Film review: Elysium (15)
IN A NUTSHELL
Neill Blomkamp follows District 9 with another gritty socialist sci-fi saga with Matt Damon suited up to nobble the nobs.
"Imagine a world," goes the uber-gravelly voice running round my head as this movie nears its end - "where the rich have everything and the poor have nothing. One man dared to dream - healthcare that meets the needs of everyone, free at the point of delivery based on clinical need not ability to pay. Matt Damon is Aneurin Bevan in a Comic Strip production of NHS!"
I wished that voice would shut up because this is a laudable movie, beautifully crafted and with a cuddly message brutally conveyed.
South African writer-director Neill Blomkamp made stark political points in his breakthrough District 9 which was a grubby prawn cocktail of sci fi and activism.
Here, he takes a modern peril (the gap between rich v poor) and does a similar thing only with more bucks and bigger stars.
The poor live on stinky earth, the rich off-planet on pristine Elysium - and never the twain shall meet if defence secretary Delacourt (Jodie Foster) has her way.
Blomkamp is more at home among the blue collar oiks and the most effective sequences of the movie take place in the sprawling, endless metropolis of LA, part ghetto, part rubbish dump.
It is here that Matt Damon's reformed crim Max DeCosta makes a living on the production line making the instruments of his oppression - law enforcement robots - for corporate meanie John Carlyle (William Fichtner).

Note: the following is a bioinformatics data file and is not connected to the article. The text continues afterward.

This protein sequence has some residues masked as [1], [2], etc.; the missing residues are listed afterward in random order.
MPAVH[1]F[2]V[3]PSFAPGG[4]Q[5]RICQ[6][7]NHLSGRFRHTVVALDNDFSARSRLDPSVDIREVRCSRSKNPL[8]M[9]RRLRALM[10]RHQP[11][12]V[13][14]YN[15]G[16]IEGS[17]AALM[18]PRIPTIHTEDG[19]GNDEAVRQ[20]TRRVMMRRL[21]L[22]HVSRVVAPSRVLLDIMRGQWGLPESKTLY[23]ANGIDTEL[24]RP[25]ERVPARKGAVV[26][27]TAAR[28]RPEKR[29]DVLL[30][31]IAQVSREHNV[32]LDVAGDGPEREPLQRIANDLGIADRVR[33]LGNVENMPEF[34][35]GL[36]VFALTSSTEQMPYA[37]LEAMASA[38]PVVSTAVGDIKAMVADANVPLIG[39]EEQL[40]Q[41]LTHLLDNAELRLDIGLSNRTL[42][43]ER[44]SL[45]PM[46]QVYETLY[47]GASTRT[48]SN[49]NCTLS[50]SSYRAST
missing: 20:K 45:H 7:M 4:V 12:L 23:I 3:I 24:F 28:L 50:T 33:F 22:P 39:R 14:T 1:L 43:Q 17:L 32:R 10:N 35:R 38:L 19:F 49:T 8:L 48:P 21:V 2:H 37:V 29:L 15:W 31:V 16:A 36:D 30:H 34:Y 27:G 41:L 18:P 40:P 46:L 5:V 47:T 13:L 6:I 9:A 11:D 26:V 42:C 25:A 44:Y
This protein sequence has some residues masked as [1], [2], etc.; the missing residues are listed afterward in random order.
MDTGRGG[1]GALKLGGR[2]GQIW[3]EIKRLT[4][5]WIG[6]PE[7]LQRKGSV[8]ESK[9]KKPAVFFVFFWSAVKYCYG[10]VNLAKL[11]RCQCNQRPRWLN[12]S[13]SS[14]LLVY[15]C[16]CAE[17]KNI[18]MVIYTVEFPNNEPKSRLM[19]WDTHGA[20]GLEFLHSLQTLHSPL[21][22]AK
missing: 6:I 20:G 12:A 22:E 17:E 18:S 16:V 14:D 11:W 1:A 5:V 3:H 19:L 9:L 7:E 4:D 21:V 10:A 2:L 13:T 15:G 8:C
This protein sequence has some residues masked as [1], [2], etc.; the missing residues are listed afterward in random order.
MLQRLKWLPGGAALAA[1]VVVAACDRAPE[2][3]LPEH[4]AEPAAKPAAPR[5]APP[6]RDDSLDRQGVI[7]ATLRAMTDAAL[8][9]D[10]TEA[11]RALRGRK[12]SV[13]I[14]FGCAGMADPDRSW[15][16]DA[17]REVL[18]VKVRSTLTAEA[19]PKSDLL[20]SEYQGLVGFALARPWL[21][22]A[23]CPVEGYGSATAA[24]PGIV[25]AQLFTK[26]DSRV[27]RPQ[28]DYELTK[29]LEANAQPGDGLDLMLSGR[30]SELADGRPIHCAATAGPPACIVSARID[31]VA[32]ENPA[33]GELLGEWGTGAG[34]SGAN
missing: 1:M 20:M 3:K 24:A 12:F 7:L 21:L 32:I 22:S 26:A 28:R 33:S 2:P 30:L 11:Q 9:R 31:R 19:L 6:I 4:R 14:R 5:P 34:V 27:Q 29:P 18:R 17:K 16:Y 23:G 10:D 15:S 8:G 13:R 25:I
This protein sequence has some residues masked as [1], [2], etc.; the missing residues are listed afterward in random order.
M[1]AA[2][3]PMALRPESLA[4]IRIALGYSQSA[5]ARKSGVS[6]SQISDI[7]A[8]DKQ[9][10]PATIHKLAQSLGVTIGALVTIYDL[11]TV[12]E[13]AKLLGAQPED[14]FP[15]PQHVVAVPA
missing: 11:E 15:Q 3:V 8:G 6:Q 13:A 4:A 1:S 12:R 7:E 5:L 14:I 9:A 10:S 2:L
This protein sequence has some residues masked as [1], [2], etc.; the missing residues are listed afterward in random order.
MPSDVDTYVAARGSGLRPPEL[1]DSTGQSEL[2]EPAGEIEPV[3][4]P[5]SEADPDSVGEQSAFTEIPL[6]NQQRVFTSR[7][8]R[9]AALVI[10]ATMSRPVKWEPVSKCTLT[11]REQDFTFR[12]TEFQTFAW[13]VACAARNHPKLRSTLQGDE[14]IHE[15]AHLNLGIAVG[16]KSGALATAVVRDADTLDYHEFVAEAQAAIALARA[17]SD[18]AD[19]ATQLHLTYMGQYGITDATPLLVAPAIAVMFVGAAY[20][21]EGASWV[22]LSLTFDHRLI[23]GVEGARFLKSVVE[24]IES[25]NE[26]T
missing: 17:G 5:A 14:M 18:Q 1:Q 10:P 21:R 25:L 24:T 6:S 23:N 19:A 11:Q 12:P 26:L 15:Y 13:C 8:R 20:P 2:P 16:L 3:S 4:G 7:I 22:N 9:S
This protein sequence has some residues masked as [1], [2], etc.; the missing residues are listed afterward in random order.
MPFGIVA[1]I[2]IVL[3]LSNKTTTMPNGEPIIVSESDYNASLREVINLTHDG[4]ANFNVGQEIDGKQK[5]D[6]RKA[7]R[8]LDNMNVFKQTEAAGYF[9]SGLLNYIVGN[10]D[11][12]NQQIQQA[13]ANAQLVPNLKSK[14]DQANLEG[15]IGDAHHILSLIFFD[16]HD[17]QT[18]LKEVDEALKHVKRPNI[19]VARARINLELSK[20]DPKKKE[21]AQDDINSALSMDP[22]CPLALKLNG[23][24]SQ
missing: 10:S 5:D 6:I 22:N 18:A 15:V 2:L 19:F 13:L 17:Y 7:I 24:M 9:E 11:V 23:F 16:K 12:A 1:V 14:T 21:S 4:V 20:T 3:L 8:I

Ever wondered who built the Death Star and all those whizz-bang devices in shinier movies than this? It's people like DeCosta in blue overalls, earning dimes, getting sweaty, with no reward except a lethal dose of radiation when he does the Year 2154 equivalent of removing a shuttle stuck in a loom.
With five days to live, Elysium's exclusive cure-all medical bays provide the only solution. But to earn his passage on the illegal convoys, he must make a daring raid on the brain of corporate chief Carlyle which holds data that has great value on the black market.
Max inadvertently uploads Delacourt's conspiracy to alter the source code of Elysium and when he's left with the only version in his own noggin (back up, people, always back up) it gives him a useful bargaining chip.
Standing between earth and Elysium though is Delacourt's goon Kruger. Sharlto Copley plays him part avuncular bully, part WWF Santa as he gleefully sets about his task of teasing Max's childhood pal Frey who has a sick child and a chronic case of the flashbacks.
Damon, as always, is excellent as the everyman hero - flawed and frightened in the face of death. He goes from journeyman to action man (low born to high Bourne?) as best as he can with meagre clues to his essential character.
The final act feels like a letdown after the excellence of the set-up while the lame script and sentimentalism hardly helps to create a cast we care about.
Nevertheless this is confident and immersive sci fi, executed with verve and belief. It's little wonder Damon has called Blomkamp the next James Cameron.